Modern Automotive Performance
Modern Automotive Performance

Boost Spikes – What are they, how do they come about and how to avoid them

Posted on 31 July 2013

First off I need to say thanks to Turbosmart and their engineers for sharing this info, hopefully it leads to better understanding of turbocharger systems!

Boost spiking is defined as a momentary over shoot in boost pressure over the desired boost level. A boost spike is the result of the boost controller holding the signal to the wastegate actuator / external wastegate for too long. Clamping the signal to the wastegate can increase the response of turbo system and reduce lag by effectively keeping the wastegate shut and not allowing it to bypass any exhaust thus not wasting any exhaust energy.

A spike in pressure can be a desired effect as it gives the engine a large increase in midrange torque without placing a lot of strain on the engine as the higher boost pressure is only reached momentarily at mid range RPM rather than having that boost level all the way through the rev range. Some cars from factory have boost pressure spikes to make the engine feel more responsive and powerful in the midrange.

A wastegate needs to be given time to “catch” the boost curve. To eliminate a boost spike, the wastegate must begin to open before target boost by a certain amount of time depending on the turbo system. If the wastegate begins to open at target boost, a boost spike will occur as the wastegate will need some time to open to the right valve height to divert enough exhaust gas to maintain the desired boost level.

The Turbosmart e-Boost boost controller range has a gate pressure function that allows the user to choose what pressure the controller will allow boost pressure to reach the actuator. Setting the gate pressure at the optimum level will result in the best boost response from the turbo system. Set the gate pressure too high and a boost spike will occur; set it too low and the boost response will be lower. The gate pressure is tuned by first setting the gate pressure at 3 PSI lower than what the target boost pressure is; IE if the target boost pressure is 18 PSI, set the gate pressure to 15 PSI. If a undesirable spike occurs, reduce the gate pressure by 1 PSI and check whether a spike occurs again. Repeat steps until the spike is gone.

The Turbosmart manual boost controller range has an in built gate system which is set at 3 PSI. This means that below 3 PSI, the controller will clamp the signal to the wastegate, keeping it closed. If an undesirable boost spike occurs, removing the gate system by removing the ball and spring can eliminate the spike. Note: This modification is only required in a minimal number of applications.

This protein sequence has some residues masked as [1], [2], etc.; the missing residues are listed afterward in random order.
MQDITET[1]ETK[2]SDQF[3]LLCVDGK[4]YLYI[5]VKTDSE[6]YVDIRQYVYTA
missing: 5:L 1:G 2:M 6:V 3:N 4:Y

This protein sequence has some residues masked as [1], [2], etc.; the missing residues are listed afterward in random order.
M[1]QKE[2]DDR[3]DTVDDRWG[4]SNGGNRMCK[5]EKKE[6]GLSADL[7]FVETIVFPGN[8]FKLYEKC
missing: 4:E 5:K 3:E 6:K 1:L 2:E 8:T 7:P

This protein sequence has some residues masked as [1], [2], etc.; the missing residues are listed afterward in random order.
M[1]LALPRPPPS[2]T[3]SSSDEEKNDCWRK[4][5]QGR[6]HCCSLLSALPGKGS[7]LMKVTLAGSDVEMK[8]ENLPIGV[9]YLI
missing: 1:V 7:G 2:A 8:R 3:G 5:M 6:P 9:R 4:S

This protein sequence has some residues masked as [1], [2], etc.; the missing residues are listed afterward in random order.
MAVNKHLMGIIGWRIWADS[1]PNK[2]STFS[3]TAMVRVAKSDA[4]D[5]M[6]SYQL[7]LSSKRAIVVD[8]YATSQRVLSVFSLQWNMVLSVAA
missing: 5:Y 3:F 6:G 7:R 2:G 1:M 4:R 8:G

Gate System Removal – Manual (Gated Boost Controllers) The gate system can be removed by the following steps. (Perform this modification on a clean bench so that the ball and spring are not lost.)

• Allow the engine to cool down before removing the Boost Tee from your vehicle

• Identify the input nipple with the restrictor at the end. Loosen the input nipple and remove the ball and spring.

• Check that the internal air passages are clear and free from debris

• Re-install the boost controller by following the instructions for your setup

• You will need to re-adjust your boost settings after the removal of the gate.

Q: Will fitting a manual boost controller stop the boost from spiking or over-boosting? A: With a correctly installed boost controller you should not be experiencing any spikes in boost pressures. However, if you have a pre-existing problem with an excessive amount of boost pressure it’s best to get the problem diagnosed and fixed before installing a boost controller.

TROUBLE SHOOTING The following points should be checked if you find that your engine is developing excessive boost, the boost pressure is fluctuating or the desired boost level cannot be achieved. Please note, the following checks will cure 99% of problems experienced when fitting a Turbosmart boost controller.

• Check that the boost controller is installed so that the arrow points toward the wastegate actuator

• Check the joining hoses for splits, cracks or loose connection and are the correct size for the application

• Check to see if the boost controller is blocked or contaminated with dirt or debris

• Ensure that there is nothing but the boost controller in the hose between the pressure source and the wastegate actuator, ie tee pieces for boost gauge or to factory boost solenoid.

• Pressure test the wastegate actuator for leakage,

See the full range of Turbosmart) Boost Controllers here

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